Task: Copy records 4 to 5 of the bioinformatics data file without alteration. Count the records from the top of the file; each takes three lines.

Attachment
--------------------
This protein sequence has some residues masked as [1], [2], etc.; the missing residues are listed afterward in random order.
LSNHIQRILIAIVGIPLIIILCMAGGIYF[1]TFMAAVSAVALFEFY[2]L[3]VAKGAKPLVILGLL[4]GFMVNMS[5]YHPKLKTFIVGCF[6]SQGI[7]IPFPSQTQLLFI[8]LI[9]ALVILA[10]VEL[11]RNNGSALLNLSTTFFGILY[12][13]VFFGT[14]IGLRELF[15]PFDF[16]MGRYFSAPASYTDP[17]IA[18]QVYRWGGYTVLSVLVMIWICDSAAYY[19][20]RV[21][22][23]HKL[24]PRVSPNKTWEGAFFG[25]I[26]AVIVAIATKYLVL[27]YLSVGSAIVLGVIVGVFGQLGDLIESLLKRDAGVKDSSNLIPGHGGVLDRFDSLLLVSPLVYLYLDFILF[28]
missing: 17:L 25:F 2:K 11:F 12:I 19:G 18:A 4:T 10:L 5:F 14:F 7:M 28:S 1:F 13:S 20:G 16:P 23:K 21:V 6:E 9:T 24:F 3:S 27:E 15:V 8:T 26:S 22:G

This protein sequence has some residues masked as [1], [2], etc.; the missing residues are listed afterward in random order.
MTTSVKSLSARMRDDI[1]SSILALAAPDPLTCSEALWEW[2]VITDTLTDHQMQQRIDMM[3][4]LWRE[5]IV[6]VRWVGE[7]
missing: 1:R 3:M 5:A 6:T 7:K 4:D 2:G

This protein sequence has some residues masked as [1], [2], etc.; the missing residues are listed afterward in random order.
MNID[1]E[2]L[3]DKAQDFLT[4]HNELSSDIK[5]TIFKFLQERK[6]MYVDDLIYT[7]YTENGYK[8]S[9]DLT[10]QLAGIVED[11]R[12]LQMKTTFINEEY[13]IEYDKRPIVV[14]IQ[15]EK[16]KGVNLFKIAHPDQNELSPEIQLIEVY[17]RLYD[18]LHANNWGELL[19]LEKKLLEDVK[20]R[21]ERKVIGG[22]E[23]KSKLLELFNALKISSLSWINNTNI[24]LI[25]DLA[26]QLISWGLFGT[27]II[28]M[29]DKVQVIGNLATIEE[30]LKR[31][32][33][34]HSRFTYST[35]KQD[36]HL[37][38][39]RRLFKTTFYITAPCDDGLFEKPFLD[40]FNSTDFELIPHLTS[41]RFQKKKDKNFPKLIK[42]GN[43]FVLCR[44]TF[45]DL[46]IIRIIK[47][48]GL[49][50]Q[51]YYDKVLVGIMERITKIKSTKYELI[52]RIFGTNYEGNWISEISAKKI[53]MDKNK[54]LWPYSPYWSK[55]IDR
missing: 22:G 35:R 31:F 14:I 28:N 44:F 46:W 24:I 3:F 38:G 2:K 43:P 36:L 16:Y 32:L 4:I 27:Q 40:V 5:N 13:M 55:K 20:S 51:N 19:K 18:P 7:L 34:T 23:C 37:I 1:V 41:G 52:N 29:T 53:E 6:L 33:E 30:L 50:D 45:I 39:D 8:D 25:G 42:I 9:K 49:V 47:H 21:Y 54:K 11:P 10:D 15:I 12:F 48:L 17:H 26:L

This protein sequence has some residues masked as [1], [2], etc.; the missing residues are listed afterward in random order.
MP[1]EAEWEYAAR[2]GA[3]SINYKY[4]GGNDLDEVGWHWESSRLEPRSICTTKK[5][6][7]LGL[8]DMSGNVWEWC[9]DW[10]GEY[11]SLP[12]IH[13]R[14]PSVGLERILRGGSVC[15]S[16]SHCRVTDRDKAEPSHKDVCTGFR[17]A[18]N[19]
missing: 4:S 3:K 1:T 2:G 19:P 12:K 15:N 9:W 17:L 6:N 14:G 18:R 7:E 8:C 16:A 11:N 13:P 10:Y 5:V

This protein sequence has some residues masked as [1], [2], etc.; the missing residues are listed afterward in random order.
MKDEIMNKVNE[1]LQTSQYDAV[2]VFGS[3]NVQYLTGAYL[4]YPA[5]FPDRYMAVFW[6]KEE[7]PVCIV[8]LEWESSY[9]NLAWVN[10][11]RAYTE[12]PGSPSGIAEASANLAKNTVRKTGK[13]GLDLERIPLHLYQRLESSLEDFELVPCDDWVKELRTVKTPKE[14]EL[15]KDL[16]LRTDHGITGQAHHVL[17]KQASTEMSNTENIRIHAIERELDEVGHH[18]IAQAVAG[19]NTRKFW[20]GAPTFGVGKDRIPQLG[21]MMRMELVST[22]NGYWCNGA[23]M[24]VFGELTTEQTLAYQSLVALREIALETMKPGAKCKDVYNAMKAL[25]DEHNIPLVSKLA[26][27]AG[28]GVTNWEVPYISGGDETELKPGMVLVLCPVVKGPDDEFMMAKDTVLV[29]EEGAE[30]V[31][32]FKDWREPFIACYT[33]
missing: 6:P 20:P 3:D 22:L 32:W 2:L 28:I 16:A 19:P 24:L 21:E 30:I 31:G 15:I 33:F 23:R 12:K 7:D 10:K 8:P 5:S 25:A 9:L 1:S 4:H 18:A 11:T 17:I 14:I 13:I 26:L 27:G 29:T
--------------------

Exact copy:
This protein sequence has some residues masked as [1], [2], etc.; the missing residues are listed afterward in random order.
MP[1]EAEWEYAAR[2]GA[3]SINYKY[4]GGNDLDEVGWHWESSRLEPRSICTTKK[5][6][7]LGL[8]DMSGNVWEWC[9]DW[10]GEY[11]SLP[12]IH[13]R[14]PSVGLERILRGGSVC[15]S[16]SHCRVTDRDKAEPSHKDVCTGFR[17]A[18]N[19]
missing: 4:S 3:K 1:T 2:G 19:P 12:K 15:N 9:W 17:L 6:N 14:G 18:R 7:E 8:C 16:A 11:N 13:P 10:Y 5:V

This protein sequence has some residues masked as [1], [2], etc.; the missing residues are listed afterward in random order.
MKDEIMNKVNE[1]LQTSQYDAV[2]VFGS[3]NVQYLTGAYL[4]YPA[5]FPDRYMAVFW[6]KEE[7]PVCIV[8]LEWESSY[9]NLAWVN[10][11]RAYTE[12]PGSPSGIAEASANLAKNTVRKTGK[13]GLDLERIPLHLYQRLESSLEDFELVPCDDWVKELRTVKTPKE[14]EL[15]KDL[16]LRTDHGITGQAHHVL[17]KQASTEMSNTENIRIHAIERELDEVGHH[18]IAQAVAG[19]NTRKFW[20]GAPTFGVGKDRIPQLG[21]MMRMELVST[22]NGYWCNGA[23]M[24]VFGELTTEQTLAYQSLVALREIALETMKPGAKCKDVYNAMKAL[25]DEHNIPLVSKLA[26][27]AG[28]GVTNWEVPYISGGDETELKPGMVLVLCPVVKGPDDEFMMAKDTVLV[29]EEGAE[30]V[31][32]FKDWREPFIACYT[33]
missing: 6:P 20:P 3:D 22:L 32:W 2:L 28:I 16:A 19:P 24:L 21:E 30:I 31:G 15:I 33:F 23:R 12:K 7:D 10:K 8:P 5:S 25:A 9:L 1:S 4:H 18:A 11:T 17:I 14:I 13:I 26:L 27:G 29:T